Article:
ODOT will now recommend traffic engineers use signs that say “Bikes on Roadway” instead of the old “Share the Road” signs.

The decision came at a recent meeting of the Traffic Control Devices Committee, following a presentation by Alexandra Phillips, Bicycle Recreation Specialist with Oregon Parks & Recreation Department, and Gary Obery of ODOT.

share_the_road

The decision doesn’t mean “Share the Road” signs already installed will be replaced, but that new signs or any in need of replacement for other reasons should be updated to “Bike on Roadway.”

Phillips and Obery reported on the history of two signs and also discussed complaints from bicyclists that “Share the Road” is confusing, and that some interpreted the signs as telling bikes to share the road.

So the questions put before the committee were:

  1. Should the “On Roaway” plaque be put back into the Sign Policy & Guidelines?
  2. Should “On Roaway” be preferred over “Share the Road” for new and replacement signs?

Members agreed the current plaque is confusing and the consensus was to revert to “On Roadway” in connection with not just the bicycle icon signs, but all vehicular traffic signs, including trucks and tractors, etc. (as listed in Figure 2C-9 of the online 2009 Manual on Uniform Traffic Control Devices, or MUTCD).

Bikes and On RoadwayCommittee member Scott McCanna noted that “On Roadway” doesn’t include the road shoulders under ORS 801.450 and this might be a litigation concern if a bicyclist gets hit on the shoulder. It was clarified this sign is actually meant for situations where bikes are expected in actual travel lanes. It was also clarified this would not affect Sharrow pavement markings since these are supposed to be used only on slower speed streets.

After some discussion, a motion to recommend ODOT state in the Sign Policy & Guidelines the “On Roadway” plaque is preferred over the “Share the Road” plaque was approved.

Slow Moving Vehicles

Rock and Roll!

How do you get a 672 lb. rock from Lane Forest Products to your house? You can either pay them $75 and have it delivered by truck to the end of your driveway (and then what?)…or you can put it in a bike trailer and have it delivered to your back yard.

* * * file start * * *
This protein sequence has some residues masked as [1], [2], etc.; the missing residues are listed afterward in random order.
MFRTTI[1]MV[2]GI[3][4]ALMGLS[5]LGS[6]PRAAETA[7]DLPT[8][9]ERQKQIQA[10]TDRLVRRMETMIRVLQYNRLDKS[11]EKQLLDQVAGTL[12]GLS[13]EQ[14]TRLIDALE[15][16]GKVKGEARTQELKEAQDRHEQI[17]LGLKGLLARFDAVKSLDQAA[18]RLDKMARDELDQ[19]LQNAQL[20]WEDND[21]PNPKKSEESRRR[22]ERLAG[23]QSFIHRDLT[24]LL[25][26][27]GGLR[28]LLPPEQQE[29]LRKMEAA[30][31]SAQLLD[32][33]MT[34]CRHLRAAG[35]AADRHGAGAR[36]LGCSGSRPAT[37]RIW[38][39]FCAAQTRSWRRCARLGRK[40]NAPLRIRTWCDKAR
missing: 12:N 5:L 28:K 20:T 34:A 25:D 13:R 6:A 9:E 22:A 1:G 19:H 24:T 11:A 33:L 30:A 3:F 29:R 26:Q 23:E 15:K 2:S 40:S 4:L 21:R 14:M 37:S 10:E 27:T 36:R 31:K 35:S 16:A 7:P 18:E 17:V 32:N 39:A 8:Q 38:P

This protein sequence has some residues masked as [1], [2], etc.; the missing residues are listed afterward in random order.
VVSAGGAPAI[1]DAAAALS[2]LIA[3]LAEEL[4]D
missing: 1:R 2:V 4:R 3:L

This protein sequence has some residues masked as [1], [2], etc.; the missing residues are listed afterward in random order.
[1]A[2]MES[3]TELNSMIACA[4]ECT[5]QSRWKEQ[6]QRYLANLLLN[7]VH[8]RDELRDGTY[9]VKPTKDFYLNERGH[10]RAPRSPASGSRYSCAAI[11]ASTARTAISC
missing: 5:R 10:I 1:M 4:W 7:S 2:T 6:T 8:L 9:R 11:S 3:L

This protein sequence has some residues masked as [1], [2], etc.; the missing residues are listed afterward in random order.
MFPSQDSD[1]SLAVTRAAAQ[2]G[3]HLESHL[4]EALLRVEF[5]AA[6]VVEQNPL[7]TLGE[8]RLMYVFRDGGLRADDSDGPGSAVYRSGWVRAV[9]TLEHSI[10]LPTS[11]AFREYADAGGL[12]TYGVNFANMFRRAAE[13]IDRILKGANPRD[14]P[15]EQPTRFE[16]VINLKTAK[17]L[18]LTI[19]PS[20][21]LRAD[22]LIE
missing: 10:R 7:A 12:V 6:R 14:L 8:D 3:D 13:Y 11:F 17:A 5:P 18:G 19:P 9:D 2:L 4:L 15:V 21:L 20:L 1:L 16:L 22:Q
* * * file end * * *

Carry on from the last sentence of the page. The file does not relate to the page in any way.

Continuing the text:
I wanted to make a water feature in my backyard so I purchased a beautiful basalt column from Lane Forest Products a few weeks ago and had them put it on hold while I arranged delivery with Pedalers Express, a human-powered delivery service affiliated with the Center for Appropriate Transport. This was an unusual delivery so I called Lane Forest Products with a question about loading the rock into the trailer. The conversation went something like this:

Me: “Hi, I bought a basalt column from you recently and I wanted to make sure the forklift tines would be narrow enough to slide the rock into a cargo trailer.”

Lane Forest Products: “Definitely, we can do it–what kind of trailer have you got?”

Me: “Uh, well, it’s actually a bike trailer. I’m having the rock delivered by bike.”

Lane Forest Products: “No you’re not.”

Me: “Yes, I am.”

Lane Forest Products: “You’re not going to move a 672 lb rock with a bike.”

Me: “Yes, I am.”

Here’s how it’s done:

WBE1Receipt
Step 1: Buy the rock
WBE2
Step 2: Load it onto a specially designed flat bed cargo trailer
WBE3
Step 3: Hire Pedaler’s Express to move the rock. Here’s John gaining momentum…
WBE4
Step 4: Have Jan give John a little help over the Autzen footbridge!
WBE5
Step 5: Get some help wheeling the rock into your yard (1″ of clearance!)

 

WBE6
Step 6: Enjoy the rock in its new home! (Note the hummingbird about to take a drink)

Thanks to the folks at Center for Appropriate Transport for all their help making this happen.

City may extend Lincoln Street bike lane south to 13th

The city is looking to fill a bike-lane gap on Lincoln Street when the road is repaved this summer.

The street now has a bike lane north of 11th, and is a commonly used northbound bike route into downtown and the Whitaker. But the stretch from 13th to 11th avenues has no bicycle facilities at all, though many people on bikes access that stretch of Lincoln from 13th, the 12th Avenue bicycle boulevard, or the neighborhood along Lincoln south of 13th.

To add a bike lane, city staff would need to remove on-street parking on the east side of those two blocks.

cyclist-on-lincoln
Looking north on Lincoln, approaching the light at 11th Avenue.

City Transportation Planning staff has received a couple of letters from organizations on the street, encouraging the installation of a bike lane, one of them noting, “I talked to some of our neighbors in adjoining buildings, and write to say many of us strongly support a bike lane. … I’ve worked in our office … for nearly 16 years. … In my experience, the street parking spaces are very rarely all occupied. … By contrast, I do think that for safety purposes, Lincoln should have a dedicated bike lane on its east side. … Without a dedicated bike lane, the northbound bicyclists lack a truly safe, clear space to reach the dedicated bike lane on the north side of 11th.”

Removal of on-street parking requires an “administrative order” from the city traffic engineer. Staff must collect data about the use of parking spaces in the area before removal, and discuss the removal with neighbors. This work is underway.

Over the past few years, Eugene has removed on-street parking to improve bicycle facilities on several streets, including portions of 24th, 18th and Fifth avenues.

The stretch of Lincoln from Fifth to 13th avenues is scheduled to be repaved in summer 2016 as part of Eugene’s five-year Pavement Bond Measure. Repaving projects often present opportunities to add bike lanes or other improvements at very little additional cost, since the street will be re-striped anyway.

Long-term city transportation plans envision a two-way separated “cycletrack” on Lincoln from Fifth to 13th.